U.N. Declaring a unilateral Palestinian state would be illegal
Declaring a unilateral Palestinian state by the U.N. would be illegal
In September the Palestinian Authority, backed by the Arab League and over a hundred other countries, will try to have ‘Palestine’ declared as a state based on the ‘1967 borders’.
It will thus bypass several UN Resolutions and bilateral agreements and trigger a likely annexation by Israel of areas it will now claim as part of Palestine.
Whilst I have always conceded that a two-state solution is the only likely one to bring long-term peace, the only way this can be achieved is via negotiation.
The JCPA has published an open letter to UN Secretary General Ban Ki-Moon signed by several international jurists and lawyers.
The core of this letter is reproduced below which explains the illegality of such a move:
1. The legal basis for the establishment of the State of Israel was the resolution unanimously adopted by the League of Nations in 1922, affirming the establishment of a national home for the Jewish People in the historical area of the Land of Israel. This included the areas of Judea and Samaria and Jerusalem, and close Jewish settlement throughout. This was subsequently affirmed by both houses of the U.S. Congress.
2. Article 80 of the UN Charter determines the continued validity of the rights granted to all states or peoples, or already existing international instruments (including those adopted by the League of Nations). Accordingly, the above-noted League resolution remains valid, and the 650,000 Jews presently resident in the areas of Judea, Samaria and eastern Jerusalem reside there legitimately.
3. “The 1967 borders” do not exist, and have never existed. The 1949 Armistice Agreements entered into by Israel and its Arab neighbors, establishing the Armistice Demarcation Lines, clearly stated that these lines “are without prejudice to future territorial settlements or boundary lines or to claims of either Party relating thereto.” Accordingly, they cannot be accepted or declared to be the international boundaries of a Palestinian state.
4. UN Security Council Resolutions 242 (1967) and 338 (1973) called upon the parties to achieve a just and lasting peace in the Middle East and specifically stressed the need to negotiate in order to achieve “secure and recognized boundaries.”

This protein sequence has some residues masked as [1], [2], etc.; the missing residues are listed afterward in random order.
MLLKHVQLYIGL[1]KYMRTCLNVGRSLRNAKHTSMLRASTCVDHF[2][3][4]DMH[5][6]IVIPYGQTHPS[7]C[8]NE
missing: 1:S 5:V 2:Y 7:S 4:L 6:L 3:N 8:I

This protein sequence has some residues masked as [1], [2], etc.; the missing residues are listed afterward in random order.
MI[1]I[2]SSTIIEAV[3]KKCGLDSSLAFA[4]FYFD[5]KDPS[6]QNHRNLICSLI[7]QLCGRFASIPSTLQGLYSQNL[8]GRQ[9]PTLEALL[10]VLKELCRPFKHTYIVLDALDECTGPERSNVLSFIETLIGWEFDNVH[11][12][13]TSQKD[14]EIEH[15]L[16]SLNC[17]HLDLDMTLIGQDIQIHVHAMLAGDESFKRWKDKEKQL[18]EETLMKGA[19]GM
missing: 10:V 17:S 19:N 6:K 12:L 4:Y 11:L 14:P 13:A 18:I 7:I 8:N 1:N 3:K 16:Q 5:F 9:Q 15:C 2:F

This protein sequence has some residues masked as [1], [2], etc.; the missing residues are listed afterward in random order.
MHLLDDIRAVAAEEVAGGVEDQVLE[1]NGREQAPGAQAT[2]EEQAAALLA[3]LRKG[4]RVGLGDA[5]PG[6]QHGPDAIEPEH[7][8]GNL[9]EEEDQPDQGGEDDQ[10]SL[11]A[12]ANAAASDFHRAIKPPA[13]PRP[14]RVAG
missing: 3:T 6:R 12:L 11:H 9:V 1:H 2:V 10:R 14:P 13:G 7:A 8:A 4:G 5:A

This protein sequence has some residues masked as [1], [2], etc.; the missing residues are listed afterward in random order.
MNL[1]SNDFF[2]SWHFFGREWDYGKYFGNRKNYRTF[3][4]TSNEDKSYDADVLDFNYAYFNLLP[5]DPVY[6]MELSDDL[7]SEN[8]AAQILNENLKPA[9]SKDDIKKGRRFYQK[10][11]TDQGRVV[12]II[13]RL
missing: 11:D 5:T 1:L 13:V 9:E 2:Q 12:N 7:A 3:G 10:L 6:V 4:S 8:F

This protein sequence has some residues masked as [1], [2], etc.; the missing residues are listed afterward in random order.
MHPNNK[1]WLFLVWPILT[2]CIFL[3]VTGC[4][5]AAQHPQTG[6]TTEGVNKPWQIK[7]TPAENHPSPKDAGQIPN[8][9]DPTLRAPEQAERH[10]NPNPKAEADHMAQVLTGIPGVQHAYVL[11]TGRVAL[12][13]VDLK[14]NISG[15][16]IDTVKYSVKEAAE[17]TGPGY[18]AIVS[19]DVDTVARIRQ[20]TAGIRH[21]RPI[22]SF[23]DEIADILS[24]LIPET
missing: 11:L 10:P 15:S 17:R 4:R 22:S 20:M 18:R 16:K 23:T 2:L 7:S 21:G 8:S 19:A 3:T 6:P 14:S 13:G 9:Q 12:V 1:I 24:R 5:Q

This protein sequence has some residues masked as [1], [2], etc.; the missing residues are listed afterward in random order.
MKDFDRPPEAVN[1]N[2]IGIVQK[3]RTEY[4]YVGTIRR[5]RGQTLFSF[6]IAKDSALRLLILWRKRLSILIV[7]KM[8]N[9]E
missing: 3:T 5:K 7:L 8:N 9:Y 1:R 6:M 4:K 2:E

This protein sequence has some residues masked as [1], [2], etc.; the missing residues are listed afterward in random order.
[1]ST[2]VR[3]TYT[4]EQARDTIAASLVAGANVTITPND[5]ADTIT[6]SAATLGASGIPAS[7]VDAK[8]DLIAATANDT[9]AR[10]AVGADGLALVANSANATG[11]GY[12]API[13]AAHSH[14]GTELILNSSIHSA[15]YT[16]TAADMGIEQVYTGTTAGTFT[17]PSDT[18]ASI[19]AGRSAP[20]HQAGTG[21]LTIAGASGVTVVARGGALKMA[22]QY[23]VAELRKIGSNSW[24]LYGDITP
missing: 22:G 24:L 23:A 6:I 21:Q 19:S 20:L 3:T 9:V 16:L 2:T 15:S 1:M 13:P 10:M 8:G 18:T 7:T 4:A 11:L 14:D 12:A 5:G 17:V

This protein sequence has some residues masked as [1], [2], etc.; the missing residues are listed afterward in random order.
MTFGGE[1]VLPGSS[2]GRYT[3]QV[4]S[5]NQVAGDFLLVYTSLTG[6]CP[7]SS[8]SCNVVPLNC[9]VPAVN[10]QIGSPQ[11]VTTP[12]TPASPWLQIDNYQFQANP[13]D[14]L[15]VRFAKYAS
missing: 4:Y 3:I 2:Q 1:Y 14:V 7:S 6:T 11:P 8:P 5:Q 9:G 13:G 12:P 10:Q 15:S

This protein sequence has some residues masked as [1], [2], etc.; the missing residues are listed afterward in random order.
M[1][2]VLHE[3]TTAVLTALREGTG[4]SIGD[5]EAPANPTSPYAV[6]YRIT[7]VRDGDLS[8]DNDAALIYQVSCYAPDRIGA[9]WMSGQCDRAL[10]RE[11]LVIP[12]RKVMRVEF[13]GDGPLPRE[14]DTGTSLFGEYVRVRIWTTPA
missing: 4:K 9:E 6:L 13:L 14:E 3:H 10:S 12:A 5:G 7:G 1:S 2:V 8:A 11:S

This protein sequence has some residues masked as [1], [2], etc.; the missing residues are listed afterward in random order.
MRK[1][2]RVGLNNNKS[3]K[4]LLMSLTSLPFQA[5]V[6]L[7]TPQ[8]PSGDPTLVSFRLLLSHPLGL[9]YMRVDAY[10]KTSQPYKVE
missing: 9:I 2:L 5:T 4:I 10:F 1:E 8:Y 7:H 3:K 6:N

5. The Palestinian proposal, in attempting to unilaterally change the status of the territory and determine the “1967 borders” as its recognized borders, in addition to running squarely against Resolutions 242 and 338, would be a fundamental breach of the 1995 Israeli-Palestinian Interim Agreement on the West Bank and the Gaza Strip, in which the parties undertook to negotiate the issue of borders and not act to change the status of the territories pending outcome of the permanent status negotiations.
6. The Palestinians entered into the various agreements constituting what is known as the “Oslo Accords” in the full knowledge that Israel’s settlements existed in the areas, and that settlements would be one of the issues to be negotiated in the permanent status negotiations. Furthermore, the Oslo Accords impose no limitation on Israel’s settlement activity in those areas that the Palestinians agreed would continue to be under Israel’s jurisdiction and control pending the outcome of the permanent status negotiations.
7. While the Interim Agreement was signed by Israel and the PLO, it was witnessed by the UN together with the EU, the Russian Federation, the U.S., Egypt, and Norway. It is thus inconceivable that such witnesses, including first and foremost the UN, would now give license to a measure in the UN aimed at violating this agreement and undermining major resolutions of the Security Council.
8. While the UN has maintained a persistent policy of non-recognition of Israel’s sovereignty over Jerusalem pending a negotiated solution, despite Israel’s historic rights to the city, it is inconceivable that the UN would now recognize a unilaterally declared Palestinian state, the borders of which would include eastern Jerusalem. This would represent the ultimate in hypocrisy, double standards, and discrimination, as well as an utter disregard of the rights of Israel and the Jewish People.
9. Such unilateral action by the Palestinians could give rise to reciprocal initiatives in the Israeli Parliament (Knesset) which could include proposed legislation to declare Israel’s sovereignty over extensive parts of Judea and Samaria, if and when the Palestinians carry out their unilateral action.
Even though the US and other countries, including the UK, will veto this on the UN Security Council. the intention of the resolution and a vote in favour in the General Assembly is intended to isolate Israel and give a kind of de facto respectability to the Palestinian claims.
A peace agreement was intended to end the conflict. This does not end the conflict. It leaves the Palestinians still claiming that millions of descendants of refugees from 1948 should be entitled to ‘return’ to Israel and that Jerusalem is the capital of ‘Palestine’.
The PA will claim a consensus legitimacy for its ‘Palestine’ whilst still removing Israel from its maps of ‘Palestine’.
Establishing ‘Palestine’ on the 1967 borders will do absolutely nothing to further the cause of peace; in fact, it will do the exact opposite.